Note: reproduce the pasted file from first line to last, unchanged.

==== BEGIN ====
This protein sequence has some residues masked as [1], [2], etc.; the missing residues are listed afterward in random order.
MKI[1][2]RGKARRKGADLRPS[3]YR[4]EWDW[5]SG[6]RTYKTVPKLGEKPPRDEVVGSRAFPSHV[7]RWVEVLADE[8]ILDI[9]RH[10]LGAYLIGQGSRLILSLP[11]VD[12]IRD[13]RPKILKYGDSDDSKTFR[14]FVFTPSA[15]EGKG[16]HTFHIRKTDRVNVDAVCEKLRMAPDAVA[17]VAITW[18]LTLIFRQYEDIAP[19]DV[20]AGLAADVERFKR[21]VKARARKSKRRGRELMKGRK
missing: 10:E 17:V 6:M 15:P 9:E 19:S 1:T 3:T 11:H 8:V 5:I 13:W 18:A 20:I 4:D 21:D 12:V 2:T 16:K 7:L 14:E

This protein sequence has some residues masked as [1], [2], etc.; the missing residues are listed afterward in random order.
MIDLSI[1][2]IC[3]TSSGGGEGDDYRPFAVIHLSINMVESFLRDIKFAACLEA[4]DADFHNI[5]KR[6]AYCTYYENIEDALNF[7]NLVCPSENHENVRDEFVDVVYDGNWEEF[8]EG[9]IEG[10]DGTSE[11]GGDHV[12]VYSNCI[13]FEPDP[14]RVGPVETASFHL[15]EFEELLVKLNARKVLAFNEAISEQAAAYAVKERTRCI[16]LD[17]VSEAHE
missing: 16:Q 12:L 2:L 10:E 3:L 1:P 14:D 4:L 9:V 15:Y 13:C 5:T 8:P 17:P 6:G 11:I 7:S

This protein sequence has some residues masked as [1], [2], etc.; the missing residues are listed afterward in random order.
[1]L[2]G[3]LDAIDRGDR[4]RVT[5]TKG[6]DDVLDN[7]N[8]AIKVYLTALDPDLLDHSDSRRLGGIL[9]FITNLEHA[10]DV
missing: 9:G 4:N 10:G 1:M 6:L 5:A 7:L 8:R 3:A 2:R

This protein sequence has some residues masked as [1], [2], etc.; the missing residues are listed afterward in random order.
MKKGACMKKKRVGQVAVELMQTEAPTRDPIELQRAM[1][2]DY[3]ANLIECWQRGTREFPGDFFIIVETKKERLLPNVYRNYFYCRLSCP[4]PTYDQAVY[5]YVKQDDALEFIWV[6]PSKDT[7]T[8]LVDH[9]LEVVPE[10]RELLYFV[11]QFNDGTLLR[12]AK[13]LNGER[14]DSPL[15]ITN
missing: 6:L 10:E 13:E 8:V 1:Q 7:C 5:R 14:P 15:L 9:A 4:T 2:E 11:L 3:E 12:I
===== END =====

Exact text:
This protein sequence has some residues masked as [1], [2], etc.; the missing residues are listed afterward in random order.
MKI[1][2]RGKARRKGADLRPS[3]YR[4]EWDW[5]SG[6]RTYKTVPKLGEKPPRDEVVGSRAFPSHV[7]RWVEVLADE[8]ILDI[9]RH[10]LGAYLIGQGSRLILSLP[11]VD[12]IRD[13]RPKILKYGDSDDSKTFR[14]FVFTPSA[15]EGKG[16]HTFHIRKTDRVNVDAVCEKLRMAPDAVA[17]VAITW[18]LTLIFRQYEDIAP[19]DV[20]AGLAADVERFKR[21]VKARARKSKRRGRELMKGRK
missing: 10:E 17:V 6:M 15:P 9:E 19:S 1:T 3:T 11:H 8:V 5:I 13:W 18:A 20:I 4:D 21:D 12:V 2:T 16:K 7:L 14:E

This protein sequence has some residues masked as [1], [2], etc.; the missing residues are listed afterward in random order.
MIDLSI[1][2]IC[3]TSSGGGEGDDYRPFAVIHLSINMVESFLRDIKFAACLEA[4]DADFHNI[5]KR[6]AYCTYYENIEDALNF[7]NLVCPSENHENVRDEFVDVVYDGNWEEF[8]EG[9]IEG[10]DGTSE[11]GGDHV[12]VYSNCI[13]FEPDP[14]RVGPVETASFHL[15]EFEELLVKLNARKVLAFNEAISEQAAAYAVKERTRCI[16]LD[17]VSEAHE
missing: 16:Q 12:L 2:L 10:E 3:L 1:P 14:D 4:L 9:V 15:Y 13:C 5:T 8:P 17:P 6:G 11:I 7:S

This protein sequence has some residues masked as [1], [2], etc.; the missing residues are listed afterward in random order.
[1]L[2]G[3]LDAIDRGDR[4]RVT[5]TKG[6]DDVLDN[7]N[8]AIKVYLTALDPDLLDHSDSRRLGGIL[9]FITNLEHA[10]DV
missing: 9:G 4:N 10:G 1:M 6:L 5:A 7:L 8:R 3:A 2:R

This protein sequence has some residues masked as [1], [2], etc.; the missing residues are listed afterward in random order.
MKKGACMKKKRVGQVAVELMQTEAPTRDPIELQRAM[1][2]DY[3]ANLIECWQRGTREFPGDFFIIVETKKERLLPNVYRNYFYCRLSCP[4]PTYDQAVY[5]YVKQDDALEFIWV[6]PSKDT[7]T[8]LVDH[9]LEVVPE[10]RELLYFV[11]QFNDGTLLR[12]AK[13]LNGER[14]DSPL[15]ITN
missing: 6:L 10:E 13:E 8:V 1:Q 7:C 5:R 14:P 15:L 9:A 4:T 2:E 11:L 3:E 12:I